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Login attempts never clear #134

cecilia-donnelly opened this Issue Dec 3, 2015 · 3 comments


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cecilia-donnelly commented Dec 3, 2015

When a user attempts to log in to the admin site, we log failed attempts in the LoginAttempt table. Then, when the user tries to log in again, we return an error if they've failed to log in too many times. I think this is part of Drywall and we may not want it at all.

If we do want it, then we definitely need to clear the attempts after some length of time. Otherwise, a user who always types his or her password incorrectly and then correctly will find him or herself locked out forever after some number (7, I think) of failures.

@kfogel, do we want to lock accounts after too many failures at all? If so, how often should we clear that table? Once a day?


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kfogel commented Dec 3, 2015

I don't think we should lock out after failures; that stopped making sense when large distributed botnets started doing automated login attempts against all public servers, using guessed username/password combinations, on the principle that only a tiny fraction of the attempts need to succeed for the effort to be worthwhile. (See my recent story below.)

We should instead just have a delay between login attempts for the same user, to rate-limit how many attempts can be made for a given user in a given period of time. I think the usual delay is 3 seconds, but somewhere on the Internet there's probably a page with research showing the ideal delay, so see what's out there :-).

Here's that story:

From: Karl Fogel
To: Mailing List Of Various Techie Friends
Subject: Speaking of passwords

I just found out from a rep that the reason Wells Fargo Bank kept
resetting my (incredibly secure) online access password, thus
forcing me to do a password reset dance about twice a month, is that
online accounts get automatically locked after three failed login
attempts.  Since my username was "karlfogel" -- it's changed to
something less guessable now -- some jerk with a botnet was causing
Wells Fargo to lock me out on a regular basis, presumably by trying
a username generated from my real name and passwords that were
various combinations of my birthday, relative's names, etc.  The
same is probably happening to thousands of other customers.  After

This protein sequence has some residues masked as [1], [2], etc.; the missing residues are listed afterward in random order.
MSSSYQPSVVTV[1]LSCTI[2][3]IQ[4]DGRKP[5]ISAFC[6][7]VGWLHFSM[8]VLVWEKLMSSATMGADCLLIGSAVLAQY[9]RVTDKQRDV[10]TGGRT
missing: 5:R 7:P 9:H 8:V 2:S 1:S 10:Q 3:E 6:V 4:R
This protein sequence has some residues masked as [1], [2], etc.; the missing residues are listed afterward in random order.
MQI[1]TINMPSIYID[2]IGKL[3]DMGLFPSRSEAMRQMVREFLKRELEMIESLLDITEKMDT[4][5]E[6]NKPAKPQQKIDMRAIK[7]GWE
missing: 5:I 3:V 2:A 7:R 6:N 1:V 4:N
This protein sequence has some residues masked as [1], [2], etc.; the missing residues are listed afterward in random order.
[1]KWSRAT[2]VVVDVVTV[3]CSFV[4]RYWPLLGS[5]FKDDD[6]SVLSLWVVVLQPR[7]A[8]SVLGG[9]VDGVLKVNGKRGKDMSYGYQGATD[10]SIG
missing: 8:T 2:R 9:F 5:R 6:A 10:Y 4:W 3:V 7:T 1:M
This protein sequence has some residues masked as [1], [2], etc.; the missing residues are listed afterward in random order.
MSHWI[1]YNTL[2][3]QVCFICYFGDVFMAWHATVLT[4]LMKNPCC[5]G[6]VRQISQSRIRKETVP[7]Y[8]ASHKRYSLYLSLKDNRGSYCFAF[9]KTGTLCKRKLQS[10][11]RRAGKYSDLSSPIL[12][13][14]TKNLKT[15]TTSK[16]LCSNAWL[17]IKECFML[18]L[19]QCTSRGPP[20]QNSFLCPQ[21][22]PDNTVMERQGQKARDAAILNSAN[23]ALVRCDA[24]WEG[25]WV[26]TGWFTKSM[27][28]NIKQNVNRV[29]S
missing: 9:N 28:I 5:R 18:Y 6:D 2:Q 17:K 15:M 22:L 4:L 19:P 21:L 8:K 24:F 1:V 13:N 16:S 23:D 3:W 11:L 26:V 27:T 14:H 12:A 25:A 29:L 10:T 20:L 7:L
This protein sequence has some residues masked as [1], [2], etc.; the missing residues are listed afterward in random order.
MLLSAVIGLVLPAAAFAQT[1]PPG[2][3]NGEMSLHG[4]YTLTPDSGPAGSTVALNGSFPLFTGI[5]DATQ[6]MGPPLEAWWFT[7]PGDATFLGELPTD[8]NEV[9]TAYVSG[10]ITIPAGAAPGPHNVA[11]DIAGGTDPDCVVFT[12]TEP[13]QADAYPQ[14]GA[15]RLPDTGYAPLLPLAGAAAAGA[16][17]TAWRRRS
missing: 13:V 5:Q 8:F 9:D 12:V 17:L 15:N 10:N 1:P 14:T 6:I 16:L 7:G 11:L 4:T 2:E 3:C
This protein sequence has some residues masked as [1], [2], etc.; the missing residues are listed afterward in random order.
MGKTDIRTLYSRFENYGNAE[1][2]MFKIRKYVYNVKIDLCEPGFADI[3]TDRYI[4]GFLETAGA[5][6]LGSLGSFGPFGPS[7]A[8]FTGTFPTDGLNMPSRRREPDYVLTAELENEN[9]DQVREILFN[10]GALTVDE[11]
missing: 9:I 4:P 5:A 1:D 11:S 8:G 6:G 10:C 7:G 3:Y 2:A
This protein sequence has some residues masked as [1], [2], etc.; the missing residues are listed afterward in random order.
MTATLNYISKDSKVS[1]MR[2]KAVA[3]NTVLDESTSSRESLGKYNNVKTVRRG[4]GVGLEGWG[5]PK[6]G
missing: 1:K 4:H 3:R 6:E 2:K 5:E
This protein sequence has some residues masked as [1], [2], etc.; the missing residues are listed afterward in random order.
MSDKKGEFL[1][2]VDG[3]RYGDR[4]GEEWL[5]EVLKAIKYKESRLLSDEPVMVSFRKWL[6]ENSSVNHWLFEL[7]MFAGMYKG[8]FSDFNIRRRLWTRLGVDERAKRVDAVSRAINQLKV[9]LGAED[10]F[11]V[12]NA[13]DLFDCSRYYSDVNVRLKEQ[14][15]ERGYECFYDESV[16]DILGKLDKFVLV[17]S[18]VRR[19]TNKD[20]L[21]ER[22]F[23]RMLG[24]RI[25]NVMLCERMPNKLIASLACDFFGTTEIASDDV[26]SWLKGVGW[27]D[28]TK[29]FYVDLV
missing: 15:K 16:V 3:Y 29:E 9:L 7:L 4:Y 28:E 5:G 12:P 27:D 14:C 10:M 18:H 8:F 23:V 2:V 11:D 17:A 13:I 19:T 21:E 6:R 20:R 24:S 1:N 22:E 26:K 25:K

all, the hackers only need a tiny number of successes.

I wonder if Wells Fargo has really thought carefully about the
usefulness of a 3-failures lockout policy in the modern era of
distributed attacks against your entire user base.  This was not a
topic I felt it profitable to take up with the phone rep, though.
*cough cough*.

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cecilia-donnelly commented Oct 26, 2016

This came up again today, making this a somewhat higher priority. A user was trying to log in but had reached the maximum number of failed attempts (over the course of the past month) and so the system wouldn't let him in even with the correct password.


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cecilia-donnelly commented Oct 26, 2016

Hey @sbyrne255, welcome! Thanks for offering to look into this. It should be fairly simple to remove the existing restriction. For that part, look in views/login/index.js at the abuseFilter function. Instead of just counting rows in LoginAttempt we want to do something else.

I'm hesitant about 2-step auth, just because it's another hurdle for users. The geographical restriction is definitely interesting, though. Do you want to look into @kfogel's idea about rate-limiting the attempts? Let us know what you come up with!

cecilia-donnelly pushed a commit that referenced this issue Feb 17, 2017

Stop checking login attempts by IP address
All of our login attempts will come from localhost (because we've
configured Node behind Apache).  Therefore, it's not useful to check
whether a given IP address has been hitting us with a lot of requests.
This is somewhat related to #134.
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